- We need a revised definition of ‘operational land’ so it better reflects the modern major ports business, and covers the full area used by multimodal ports – so that regulation recognises that the activities of modern ports are not to the ship to shore transfer, but that they are important centres for distribution chains, manufacturing activities and provide a wide array of services.
- If a development is going to have a significant positive impact on trade and investment, this should be recognised as a material consideration in the planning process. This is already set out in the National Policy Planning Framework, and it is important that this principle is consistently applied.
- We need to streamline decision making at ports, and a review of the Coastal Concordat is needed to clarify responsibilities between marine authorities and local councils. Ideally, we need to establish one single lead authority on these matters, to make a clearer and more accountable process for planning.
- The defined stage gates feature of the planning process used for Nationally Significant Infrastructure Projects (NSIP) should be more widely applied, in order to ensure greater certainty in the planning process.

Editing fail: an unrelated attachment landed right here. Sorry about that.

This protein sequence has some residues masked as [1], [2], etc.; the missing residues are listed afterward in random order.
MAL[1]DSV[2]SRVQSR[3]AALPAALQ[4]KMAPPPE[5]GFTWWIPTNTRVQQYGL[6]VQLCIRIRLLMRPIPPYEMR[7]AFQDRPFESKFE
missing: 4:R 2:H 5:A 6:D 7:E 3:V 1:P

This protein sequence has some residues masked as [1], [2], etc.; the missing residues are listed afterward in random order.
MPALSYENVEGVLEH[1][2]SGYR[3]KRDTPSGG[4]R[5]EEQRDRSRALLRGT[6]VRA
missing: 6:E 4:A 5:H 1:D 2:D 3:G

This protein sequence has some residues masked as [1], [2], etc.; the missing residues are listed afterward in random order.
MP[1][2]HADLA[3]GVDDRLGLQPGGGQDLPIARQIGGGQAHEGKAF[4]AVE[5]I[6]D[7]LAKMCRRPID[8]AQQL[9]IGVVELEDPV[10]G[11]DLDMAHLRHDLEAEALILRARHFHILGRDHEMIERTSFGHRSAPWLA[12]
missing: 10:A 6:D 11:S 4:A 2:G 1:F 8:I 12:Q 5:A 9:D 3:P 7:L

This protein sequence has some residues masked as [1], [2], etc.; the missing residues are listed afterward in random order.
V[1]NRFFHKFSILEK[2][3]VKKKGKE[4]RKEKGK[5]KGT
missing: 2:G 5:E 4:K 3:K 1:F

- The needs and opportunities for ports should be included in local strategic spatial plans, in the same way residential, commercial and industrial developments are currently considered.
- Similarly, masterplans for ports should be given formal status in the planning process, in exactly the same was residential masterplans are already considered.
- Coastal communities are unique in what they can deliver for the economy and it is important that we encourage investment, jobs and trade in these areas as much as possible to harness this. Special consideration should be applied to coastal communities in the NPPF, much in the same way it already considers rural communities.
- We should explore pro-trade, pro-investment ‘port zones’ around specific port areas and their hinterlands. With a strong business case and local support, this policy has the potential to greatly enhance regional economies as well as boosting the UK’s capability to trade with the world. The concept could be extended further to ‘free trade zones’, a tried and tested method which has been successful elsewhere in the world, including in the USA, Europe and Asia.
- We should review environmental regulations with the aim of creating a system which is both good for trade, and ensures high standards of environmental protection. For example, we should seek to favour innovative enhancements rather than inflexible ‘like for like’ approaches to environmental re-provisions.
Taken together, these are opportunities to unlock much more private sector investment in – all too frequently – hard pressed regions without largely the Chancellor putting his hand in his pocket. To us in the ports sector this feels like a plan that’s good for the UK and good for coastal communities. Let’s get on with it!